Next time I visit, I think I’ll print out a picture of Waddell, laminate it and leave it there along with a baseball.

Richard Zowie’s favorite baseball team is the Houston Astros, Like Waddell, he is also left-handed. Post comments here or e-mail them to 

Les Misérables–that’s about miserable people singing in French, right?

March 12, 2014 Leave a comment

This past weekend, I and the rest of the very talented cast at Fredericksburg Theater Company finished a three-week run of the comedy-horror musical Little Shop of Horrors. In it, I had two parts: as Customer #1 and in the Skid Row chorus.

This is the third play I’ve been in since revitalizing my hobby for acting a few years ago. When I lived in Michigan, I was Protean #2 in A Funny Thing Happened on the Way to the Forum and then Sam Hendrix in Wait Until Dark.

Even then, I have a lot to learn about theatrical plays. I remember googling Forum a week or two before auditions, since I had no earthly clue what it was about.

In fact, there are a lot of famous plays that I know little about. Here’s a sampling of how I’d describe them.

Death of a Salesman — I saw the TV version with Dustin Hoffman. I remember a salesman going insane, talking to himself a lot and then wrecking his car.

Les Misérables — A bunch of miserable French people. They can, however, sing pretty well.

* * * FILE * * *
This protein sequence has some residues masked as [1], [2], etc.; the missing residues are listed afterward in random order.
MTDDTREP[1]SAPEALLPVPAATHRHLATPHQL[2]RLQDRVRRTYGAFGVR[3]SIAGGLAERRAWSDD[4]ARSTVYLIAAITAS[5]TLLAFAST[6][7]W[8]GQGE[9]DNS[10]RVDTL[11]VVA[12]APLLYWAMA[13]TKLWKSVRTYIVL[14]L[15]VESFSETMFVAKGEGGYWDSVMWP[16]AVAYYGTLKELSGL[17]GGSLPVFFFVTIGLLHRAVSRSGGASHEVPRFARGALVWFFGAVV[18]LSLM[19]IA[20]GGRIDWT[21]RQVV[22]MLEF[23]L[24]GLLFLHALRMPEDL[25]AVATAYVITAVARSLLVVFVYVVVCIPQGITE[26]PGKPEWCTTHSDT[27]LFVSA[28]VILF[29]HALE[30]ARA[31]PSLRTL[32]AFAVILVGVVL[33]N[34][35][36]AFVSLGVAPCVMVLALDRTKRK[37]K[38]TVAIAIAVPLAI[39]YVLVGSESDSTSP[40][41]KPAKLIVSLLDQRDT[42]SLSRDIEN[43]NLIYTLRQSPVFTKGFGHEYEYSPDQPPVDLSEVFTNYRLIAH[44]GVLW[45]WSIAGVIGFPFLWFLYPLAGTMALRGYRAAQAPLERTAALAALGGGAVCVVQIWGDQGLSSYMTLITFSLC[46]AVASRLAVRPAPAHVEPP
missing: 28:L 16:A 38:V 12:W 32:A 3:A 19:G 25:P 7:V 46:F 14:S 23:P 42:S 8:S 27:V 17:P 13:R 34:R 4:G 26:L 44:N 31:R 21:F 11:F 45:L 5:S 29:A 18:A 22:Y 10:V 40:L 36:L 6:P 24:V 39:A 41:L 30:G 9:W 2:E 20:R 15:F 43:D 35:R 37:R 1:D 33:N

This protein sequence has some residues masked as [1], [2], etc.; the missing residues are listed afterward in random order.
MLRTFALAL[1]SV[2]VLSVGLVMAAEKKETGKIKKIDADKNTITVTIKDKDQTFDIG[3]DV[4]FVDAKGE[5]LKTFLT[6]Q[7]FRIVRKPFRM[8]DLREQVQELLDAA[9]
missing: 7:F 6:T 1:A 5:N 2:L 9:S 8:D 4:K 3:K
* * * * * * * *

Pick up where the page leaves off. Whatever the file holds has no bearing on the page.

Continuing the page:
Phantom of the Opera — A phantom wears a mask and haunts an opera. He’s bitter because his plastic surgery went horribly wrong.

Hello, Dolly! — A man who can sing very well wants very much to meet Dolly Parton.

Meet Me in St. Louis — Duh! Two people meet in St. Louis. I’m guessing, though, that catching a Cardinals game isn’t the reason why.

La Cage aux Folles — Gay men dress in drag and sing, marveling at how often final consonants are ignored in French. I remember watching something on TV where a man sings the number “I am who I am”. He proceeded to sing he didn’t “give a damn” about something, and then concluded the number by tossing his wig into the crowd and marching off the stage.

Kinky Boots — A man puts on a pair of boots that serve as a natural aphrodisiac. Other than that, all I know is Harvey Fierstein wrote it.

A Chorus Line — A bunch of people audition for a musical. They all want in very badly. They have lots of issues.

Honk! — Geese fly through the air and sing about how superior they are to ducks. (They aren’t, by the way).

The Dining Room — A family gathers for dinner and each proceeds to talk about their favorite and least-favorite dishes. The consensus is that everybody likes enchiladas but nobody likes liver and onions.

The Book of Mormon — This two-person play consists of two young men–dressed in slacks, short-sleeved dress shirts and ties–arriving on stage riding bicycles. They then proceed to read passages from the Book of Mormon and then order the doors locked: NOBODY leaves until at least half the crowd agrees to serve as a Mormon on the mission field.

Richard Zowie loves acting and being a smart aleck. He blames The Annoying Orange. Post comments here or e-mail them to